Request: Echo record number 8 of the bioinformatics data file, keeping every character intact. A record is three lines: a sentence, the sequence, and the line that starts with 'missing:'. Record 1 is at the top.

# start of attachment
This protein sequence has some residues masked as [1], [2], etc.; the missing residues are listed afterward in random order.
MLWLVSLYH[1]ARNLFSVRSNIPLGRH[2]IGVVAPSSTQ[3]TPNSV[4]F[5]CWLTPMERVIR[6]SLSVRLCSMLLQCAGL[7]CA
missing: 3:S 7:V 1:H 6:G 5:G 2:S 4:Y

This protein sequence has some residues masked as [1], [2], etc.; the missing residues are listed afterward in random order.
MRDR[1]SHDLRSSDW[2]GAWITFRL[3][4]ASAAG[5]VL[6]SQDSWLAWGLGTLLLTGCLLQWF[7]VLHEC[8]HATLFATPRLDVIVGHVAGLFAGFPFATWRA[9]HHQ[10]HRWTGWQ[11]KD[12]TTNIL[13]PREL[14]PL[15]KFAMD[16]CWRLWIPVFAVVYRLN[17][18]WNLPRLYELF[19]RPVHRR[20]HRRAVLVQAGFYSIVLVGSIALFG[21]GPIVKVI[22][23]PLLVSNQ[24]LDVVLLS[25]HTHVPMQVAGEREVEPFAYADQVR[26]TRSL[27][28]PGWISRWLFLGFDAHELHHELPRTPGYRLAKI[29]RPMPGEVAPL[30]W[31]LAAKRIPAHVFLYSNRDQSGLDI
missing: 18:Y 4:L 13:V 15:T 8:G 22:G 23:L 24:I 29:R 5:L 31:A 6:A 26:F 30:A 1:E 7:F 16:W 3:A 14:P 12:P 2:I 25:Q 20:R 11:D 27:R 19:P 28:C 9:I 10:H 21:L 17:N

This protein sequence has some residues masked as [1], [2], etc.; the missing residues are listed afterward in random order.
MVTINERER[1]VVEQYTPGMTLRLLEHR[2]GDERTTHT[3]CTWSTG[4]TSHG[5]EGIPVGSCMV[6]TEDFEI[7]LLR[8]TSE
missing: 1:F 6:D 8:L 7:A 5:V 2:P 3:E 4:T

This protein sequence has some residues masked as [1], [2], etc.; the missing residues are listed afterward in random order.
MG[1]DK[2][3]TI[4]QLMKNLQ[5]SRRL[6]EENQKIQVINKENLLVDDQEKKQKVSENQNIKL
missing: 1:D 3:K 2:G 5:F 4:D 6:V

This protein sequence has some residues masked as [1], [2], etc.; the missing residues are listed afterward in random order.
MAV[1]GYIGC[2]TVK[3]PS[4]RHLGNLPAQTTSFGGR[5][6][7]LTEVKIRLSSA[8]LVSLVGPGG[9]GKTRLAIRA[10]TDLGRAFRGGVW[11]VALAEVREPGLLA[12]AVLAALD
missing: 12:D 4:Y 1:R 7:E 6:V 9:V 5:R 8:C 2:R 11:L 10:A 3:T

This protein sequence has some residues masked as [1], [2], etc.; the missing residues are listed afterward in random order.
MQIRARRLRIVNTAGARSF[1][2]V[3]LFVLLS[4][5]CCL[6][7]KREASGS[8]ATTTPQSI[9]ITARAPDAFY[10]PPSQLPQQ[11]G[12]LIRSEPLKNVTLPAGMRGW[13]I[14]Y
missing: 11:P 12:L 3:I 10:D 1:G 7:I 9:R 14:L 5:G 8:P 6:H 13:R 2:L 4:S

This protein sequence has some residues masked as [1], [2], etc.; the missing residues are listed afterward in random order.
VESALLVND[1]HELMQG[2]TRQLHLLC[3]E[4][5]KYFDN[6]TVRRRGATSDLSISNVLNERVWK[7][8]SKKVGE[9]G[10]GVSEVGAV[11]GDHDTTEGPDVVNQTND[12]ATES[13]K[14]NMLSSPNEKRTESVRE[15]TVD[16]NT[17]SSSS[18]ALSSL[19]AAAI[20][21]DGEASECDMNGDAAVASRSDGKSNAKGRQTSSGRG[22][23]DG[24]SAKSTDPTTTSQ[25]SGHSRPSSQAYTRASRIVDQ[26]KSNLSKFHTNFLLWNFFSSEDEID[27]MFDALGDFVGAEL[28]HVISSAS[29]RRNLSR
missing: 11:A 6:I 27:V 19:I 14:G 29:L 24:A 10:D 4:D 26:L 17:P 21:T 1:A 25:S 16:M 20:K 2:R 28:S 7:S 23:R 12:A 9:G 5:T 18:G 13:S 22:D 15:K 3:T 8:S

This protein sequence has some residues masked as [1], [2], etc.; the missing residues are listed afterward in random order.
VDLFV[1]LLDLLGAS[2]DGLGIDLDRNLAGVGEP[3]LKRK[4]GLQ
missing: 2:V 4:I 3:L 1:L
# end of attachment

This protein sequence has some residues masked as [1], [2], etc.; the missing residues are listed afterward in random order.
VDLFV[1]LLDLLGAS[2]DGLGIDLDRNLAGVGEP[3]LKRK[4]GLQ
missing: 2:V 4:I 3:L 1:L